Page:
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Int J Environ Res Public Health. 2017 Apr 5;14(4). pii: E381. doi: 10.3390/ijerph14040381.

Epidemiology of Burns in Rural Bangladesh: An Update.

Author information

1
Department of International Health, Bloomberg School of Public Health, Johns Hopkins University, Baltimore, MD 21205, USA. siranhe@gmail.com.
2
Department of International Health, Bloomberg School of Public Health, Johns Hopkins University, Baltimore, MD 21205, USA. oalonge1@jhu.edu.
3
Department of International Health, Bloomberg School of Public Health, Johns Hopkins University, Baltimore, MD 21205, USA. pagrawa6@jhu.edu.
4
International Center for Diarrheal Disease Research, GPO Box 128, Dhaka 1000, Bangladesh. shumona@icddrb.org.
5
International Center for Diarrheal Disease Research, GPO Box 128, Dhaka 1000, Bangladesh. irteja.islam@icddrb.org.
6
Center for Injury Prevention and Research, House # B-162, Road # 23, New DOHS, Mohakhali, Dhaka 1206, Bangladesh. mashreky@ciprb.org.
7
International Center for Diarrheal Disease Research, GPO Box 128, Dhaka 1000, Bangladesh. shams@icddrb.org.

Abstract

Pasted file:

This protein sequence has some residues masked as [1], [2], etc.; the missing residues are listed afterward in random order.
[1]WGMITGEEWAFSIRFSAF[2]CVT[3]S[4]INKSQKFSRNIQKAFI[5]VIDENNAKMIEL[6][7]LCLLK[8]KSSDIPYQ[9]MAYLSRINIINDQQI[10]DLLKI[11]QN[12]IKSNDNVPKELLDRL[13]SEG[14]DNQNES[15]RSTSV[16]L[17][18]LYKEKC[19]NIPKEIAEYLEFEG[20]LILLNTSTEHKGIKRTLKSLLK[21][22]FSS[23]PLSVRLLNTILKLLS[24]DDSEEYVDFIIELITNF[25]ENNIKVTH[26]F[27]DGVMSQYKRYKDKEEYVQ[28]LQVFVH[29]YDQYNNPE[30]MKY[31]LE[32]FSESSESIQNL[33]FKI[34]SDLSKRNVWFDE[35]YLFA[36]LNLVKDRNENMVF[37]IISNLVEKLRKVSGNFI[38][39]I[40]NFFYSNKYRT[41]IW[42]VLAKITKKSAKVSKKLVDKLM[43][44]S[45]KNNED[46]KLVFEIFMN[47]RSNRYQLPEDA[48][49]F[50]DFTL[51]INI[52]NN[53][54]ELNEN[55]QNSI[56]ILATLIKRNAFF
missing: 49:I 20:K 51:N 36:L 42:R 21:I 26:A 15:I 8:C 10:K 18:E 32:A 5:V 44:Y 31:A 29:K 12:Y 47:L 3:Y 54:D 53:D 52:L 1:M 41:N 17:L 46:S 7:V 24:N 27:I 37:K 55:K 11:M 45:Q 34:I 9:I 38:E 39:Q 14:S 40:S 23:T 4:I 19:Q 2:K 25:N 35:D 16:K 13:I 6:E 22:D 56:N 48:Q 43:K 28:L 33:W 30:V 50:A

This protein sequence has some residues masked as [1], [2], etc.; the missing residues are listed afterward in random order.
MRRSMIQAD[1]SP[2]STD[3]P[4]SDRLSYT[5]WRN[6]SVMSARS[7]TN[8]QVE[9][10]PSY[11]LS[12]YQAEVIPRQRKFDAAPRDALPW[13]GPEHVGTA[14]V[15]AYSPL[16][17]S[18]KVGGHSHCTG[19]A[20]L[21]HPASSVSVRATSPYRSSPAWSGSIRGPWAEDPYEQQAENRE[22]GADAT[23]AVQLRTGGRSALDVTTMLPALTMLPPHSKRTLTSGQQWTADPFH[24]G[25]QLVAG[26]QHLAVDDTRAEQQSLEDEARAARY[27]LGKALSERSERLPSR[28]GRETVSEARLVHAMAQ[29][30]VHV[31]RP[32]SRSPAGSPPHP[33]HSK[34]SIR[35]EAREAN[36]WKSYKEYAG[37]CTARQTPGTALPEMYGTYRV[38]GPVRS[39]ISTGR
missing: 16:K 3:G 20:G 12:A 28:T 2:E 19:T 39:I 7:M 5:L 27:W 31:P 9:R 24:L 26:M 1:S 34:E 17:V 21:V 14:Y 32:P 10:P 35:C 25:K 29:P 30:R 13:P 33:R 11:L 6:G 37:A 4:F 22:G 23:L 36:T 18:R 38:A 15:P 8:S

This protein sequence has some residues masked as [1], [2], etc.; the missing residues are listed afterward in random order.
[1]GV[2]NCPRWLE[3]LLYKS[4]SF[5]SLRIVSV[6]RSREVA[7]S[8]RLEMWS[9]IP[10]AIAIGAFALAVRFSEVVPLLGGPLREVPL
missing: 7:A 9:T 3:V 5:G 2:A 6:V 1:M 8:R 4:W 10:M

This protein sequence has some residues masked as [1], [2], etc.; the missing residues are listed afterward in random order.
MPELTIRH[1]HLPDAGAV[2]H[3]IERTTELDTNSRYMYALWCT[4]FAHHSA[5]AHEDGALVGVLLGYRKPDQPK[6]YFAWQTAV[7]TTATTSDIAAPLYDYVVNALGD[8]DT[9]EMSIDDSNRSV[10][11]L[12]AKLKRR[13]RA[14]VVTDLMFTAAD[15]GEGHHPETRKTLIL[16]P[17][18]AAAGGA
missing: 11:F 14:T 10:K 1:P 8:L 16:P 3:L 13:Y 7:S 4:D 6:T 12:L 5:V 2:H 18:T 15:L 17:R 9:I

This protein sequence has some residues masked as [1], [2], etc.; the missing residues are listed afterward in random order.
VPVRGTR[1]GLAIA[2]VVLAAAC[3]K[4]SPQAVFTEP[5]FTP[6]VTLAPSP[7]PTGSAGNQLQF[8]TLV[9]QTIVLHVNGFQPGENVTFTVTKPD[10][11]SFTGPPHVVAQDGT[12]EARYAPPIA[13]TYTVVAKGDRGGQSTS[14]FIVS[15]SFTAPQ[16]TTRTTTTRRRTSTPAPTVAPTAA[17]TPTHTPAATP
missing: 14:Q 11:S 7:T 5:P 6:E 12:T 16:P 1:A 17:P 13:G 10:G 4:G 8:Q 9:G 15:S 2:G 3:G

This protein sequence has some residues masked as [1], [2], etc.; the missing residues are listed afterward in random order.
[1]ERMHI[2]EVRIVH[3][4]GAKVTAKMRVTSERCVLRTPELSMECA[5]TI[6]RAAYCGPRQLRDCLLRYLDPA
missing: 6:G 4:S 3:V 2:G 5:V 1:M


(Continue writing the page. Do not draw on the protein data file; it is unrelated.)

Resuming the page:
Each year, approximately 265,000 deaths occur due to burns on a global scale. In Bangladesh, around 173,000 children under 18 sustain a burn injury. Since most epidemiological studies on burn injuries in low and middle-income countries are based on small-scale surveys or hospital records, this study aims to derive burn mortality and morbidity measures and risk factors at a population level in Bangladesh. A household survey was conducted in seven rural sub-districts of Bangladesh in 2013 to assess injury outcomes. Burn injuries were one of the external causes of injury. Epidemiological characteristics and risk factors were described using descriptive as well as univariate and multivariate logistic regression analyses. The overall mortality and morbidity rates were 2 deaths and 528 injuries per 100,000 populations. Females had a higher burn rate. More than 50% of injuries were seen in adults 25 to 64 years of age. Most injuries occurred in the kitchen while preparing food. 88% of all burns occurred due to flame. Children 1 to 4 years of age were four times more likely to sustain burn injuries as compared to infants. Age-targeted interventions, awareness of first aid protocols, and improvement of acute care management would be potential leads to curb death and disability due to burn injuries.

KEYWORDS:

Bangladesh; burns; epidemiology; low and middle-income countries; risk factors

PMID:
28379160
PMCID:
PMC5409582
DOI:
10.3390/ijerph14040381
[Indexed for MEDLINE]
Free PMC Article

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